When Your Life Is Not Your Own Martyr—otherwise known as Jason 3:3—is one of hundreds of clones kept in a remote facility called Jason Farms. Told that he has been created to save humanity, Martyr has just one wish before he is scheduled to ‘expire’ in less than a month. To see the sky. Abby Goyer may have just moved to Alaska, but she has a feeling something strange is going on at the farm where her father works. But even this smart, confident girl could never have imagined what lies beneath a simple barn. Or what would happen when a mysterious boy shows up at her door, asking about the stars. As the reality of the Jason Experiment comes to light, Martyr is caught between two futures—the one for which he was produced and the one Abby believes God created him to have. Time is running out, and Martyr must decide if a life with Abby is worth leaving everything he’s ever known.
I woke up at 4am in the morning to read this book (it had downloaded onto my kindle that morning) and it did not disappoint. I was sucked in immediately with the idea of hundreds of boys who are cloned and then terminated on their 18th birthday, and more than a little disappointed when it ended. Martyr is such a sweetheart that you can’t but love him from the beginning and Abby is the perfect girl for him. I enjoyed that the novel was set in Alaska (which is quite the environment). I liked that Martyr was like a blank page that needed to be filling; it added a lot of humor to the situation. I really liked that Abby had great faith in her youth leader and such a deep relationship with Christ that she passed it on to Martyr effortlessly. Great book, unique concept. Highly Recommended!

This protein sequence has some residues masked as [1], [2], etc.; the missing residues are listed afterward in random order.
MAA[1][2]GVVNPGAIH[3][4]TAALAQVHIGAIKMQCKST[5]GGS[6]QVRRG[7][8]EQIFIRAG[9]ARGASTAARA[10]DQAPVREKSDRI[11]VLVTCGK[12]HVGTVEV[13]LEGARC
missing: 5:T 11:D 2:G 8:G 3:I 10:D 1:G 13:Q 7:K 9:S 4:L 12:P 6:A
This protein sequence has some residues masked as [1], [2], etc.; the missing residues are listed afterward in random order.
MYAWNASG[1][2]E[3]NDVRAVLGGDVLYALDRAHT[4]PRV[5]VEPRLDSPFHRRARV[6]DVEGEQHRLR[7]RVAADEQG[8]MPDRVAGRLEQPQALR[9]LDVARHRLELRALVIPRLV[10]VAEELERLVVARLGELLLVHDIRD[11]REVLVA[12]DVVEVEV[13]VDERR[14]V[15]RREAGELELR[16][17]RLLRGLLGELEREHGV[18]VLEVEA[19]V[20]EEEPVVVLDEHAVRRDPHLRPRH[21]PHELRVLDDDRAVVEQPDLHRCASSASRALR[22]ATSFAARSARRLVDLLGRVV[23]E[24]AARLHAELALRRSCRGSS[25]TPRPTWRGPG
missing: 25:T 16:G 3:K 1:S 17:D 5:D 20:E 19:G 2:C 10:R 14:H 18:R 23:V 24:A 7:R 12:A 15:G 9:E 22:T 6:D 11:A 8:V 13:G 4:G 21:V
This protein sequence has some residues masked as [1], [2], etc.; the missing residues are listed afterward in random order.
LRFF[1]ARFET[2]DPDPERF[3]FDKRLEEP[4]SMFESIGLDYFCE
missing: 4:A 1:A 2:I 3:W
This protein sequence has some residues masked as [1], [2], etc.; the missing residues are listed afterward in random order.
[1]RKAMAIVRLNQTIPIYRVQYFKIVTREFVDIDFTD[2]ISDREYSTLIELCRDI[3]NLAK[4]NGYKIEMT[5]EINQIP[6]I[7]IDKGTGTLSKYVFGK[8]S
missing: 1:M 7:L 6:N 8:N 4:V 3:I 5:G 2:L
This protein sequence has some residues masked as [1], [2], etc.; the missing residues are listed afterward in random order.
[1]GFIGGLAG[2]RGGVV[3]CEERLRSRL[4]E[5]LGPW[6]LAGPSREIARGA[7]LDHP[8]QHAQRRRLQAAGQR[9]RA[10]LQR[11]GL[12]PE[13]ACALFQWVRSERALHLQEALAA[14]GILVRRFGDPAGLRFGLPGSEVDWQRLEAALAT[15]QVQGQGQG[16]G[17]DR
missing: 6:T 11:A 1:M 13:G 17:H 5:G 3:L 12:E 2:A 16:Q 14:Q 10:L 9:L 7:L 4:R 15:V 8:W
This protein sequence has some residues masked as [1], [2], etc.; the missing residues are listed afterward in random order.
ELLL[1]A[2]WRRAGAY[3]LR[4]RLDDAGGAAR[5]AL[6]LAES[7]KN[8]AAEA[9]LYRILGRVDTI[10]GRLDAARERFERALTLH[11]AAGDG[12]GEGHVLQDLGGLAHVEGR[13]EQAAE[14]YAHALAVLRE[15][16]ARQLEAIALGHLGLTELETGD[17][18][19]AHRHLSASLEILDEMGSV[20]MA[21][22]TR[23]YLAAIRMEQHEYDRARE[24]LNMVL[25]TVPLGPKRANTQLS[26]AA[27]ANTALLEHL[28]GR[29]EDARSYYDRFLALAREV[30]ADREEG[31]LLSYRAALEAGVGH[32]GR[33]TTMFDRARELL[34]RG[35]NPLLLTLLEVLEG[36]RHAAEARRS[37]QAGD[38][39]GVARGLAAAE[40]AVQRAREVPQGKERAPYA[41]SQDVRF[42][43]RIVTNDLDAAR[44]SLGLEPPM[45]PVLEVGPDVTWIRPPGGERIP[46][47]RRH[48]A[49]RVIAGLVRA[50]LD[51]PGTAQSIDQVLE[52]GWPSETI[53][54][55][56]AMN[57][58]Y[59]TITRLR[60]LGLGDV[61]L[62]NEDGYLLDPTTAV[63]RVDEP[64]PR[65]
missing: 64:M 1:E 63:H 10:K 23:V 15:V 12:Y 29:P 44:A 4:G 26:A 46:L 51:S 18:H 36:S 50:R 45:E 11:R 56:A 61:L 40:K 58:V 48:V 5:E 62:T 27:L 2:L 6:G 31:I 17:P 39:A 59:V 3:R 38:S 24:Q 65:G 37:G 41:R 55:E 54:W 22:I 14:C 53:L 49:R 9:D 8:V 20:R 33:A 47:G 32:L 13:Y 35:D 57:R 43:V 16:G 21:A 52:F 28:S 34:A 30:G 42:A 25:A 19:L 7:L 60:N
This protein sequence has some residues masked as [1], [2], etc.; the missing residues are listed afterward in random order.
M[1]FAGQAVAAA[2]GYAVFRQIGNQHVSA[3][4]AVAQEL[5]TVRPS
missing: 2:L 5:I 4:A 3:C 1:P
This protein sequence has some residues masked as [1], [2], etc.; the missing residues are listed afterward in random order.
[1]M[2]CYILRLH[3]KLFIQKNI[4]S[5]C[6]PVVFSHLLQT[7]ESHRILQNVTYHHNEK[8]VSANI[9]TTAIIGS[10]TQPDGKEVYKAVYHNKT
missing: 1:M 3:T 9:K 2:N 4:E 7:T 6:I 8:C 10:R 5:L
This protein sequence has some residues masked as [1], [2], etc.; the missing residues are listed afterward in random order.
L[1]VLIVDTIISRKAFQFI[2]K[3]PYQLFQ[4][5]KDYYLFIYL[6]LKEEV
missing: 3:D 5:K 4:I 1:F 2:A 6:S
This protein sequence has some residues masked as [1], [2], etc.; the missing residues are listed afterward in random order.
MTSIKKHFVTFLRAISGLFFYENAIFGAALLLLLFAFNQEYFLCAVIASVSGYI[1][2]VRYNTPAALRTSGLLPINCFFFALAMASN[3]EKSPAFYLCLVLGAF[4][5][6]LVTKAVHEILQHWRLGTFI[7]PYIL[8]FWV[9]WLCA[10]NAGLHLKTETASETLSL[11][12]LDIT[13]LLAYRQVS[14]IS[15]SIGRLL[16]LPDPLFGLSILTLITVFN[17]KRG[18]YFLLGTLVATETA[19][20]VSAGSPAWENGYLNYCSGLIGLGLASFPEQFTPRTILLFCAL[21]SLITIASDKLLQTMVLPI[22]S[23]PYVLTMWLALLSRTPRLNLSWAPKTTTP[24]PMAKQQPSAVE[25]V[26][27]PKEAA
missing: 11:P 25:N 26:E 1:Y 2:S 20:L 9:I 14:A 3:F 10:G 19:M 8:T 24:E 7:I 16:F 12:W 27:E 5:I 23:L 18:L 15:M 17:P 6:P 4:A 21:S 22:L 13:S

Also I have reviewed Ms. Williamson’s Blood of Kings Trilogy here: https://remaininhislove.com/2012/05/24/jill-williamsons-blood-of-kings-trilogy-7/
And had the wonderful opportunity to interview her here: https://remaininhislove.com/2012/07/13/interview-of-jill-williamson-3/
Does anyone else have a favorite of Ms. Williamson? I’m pretty sure that this isn’t exactly dystopian, but does anyone else know of any similar books like this?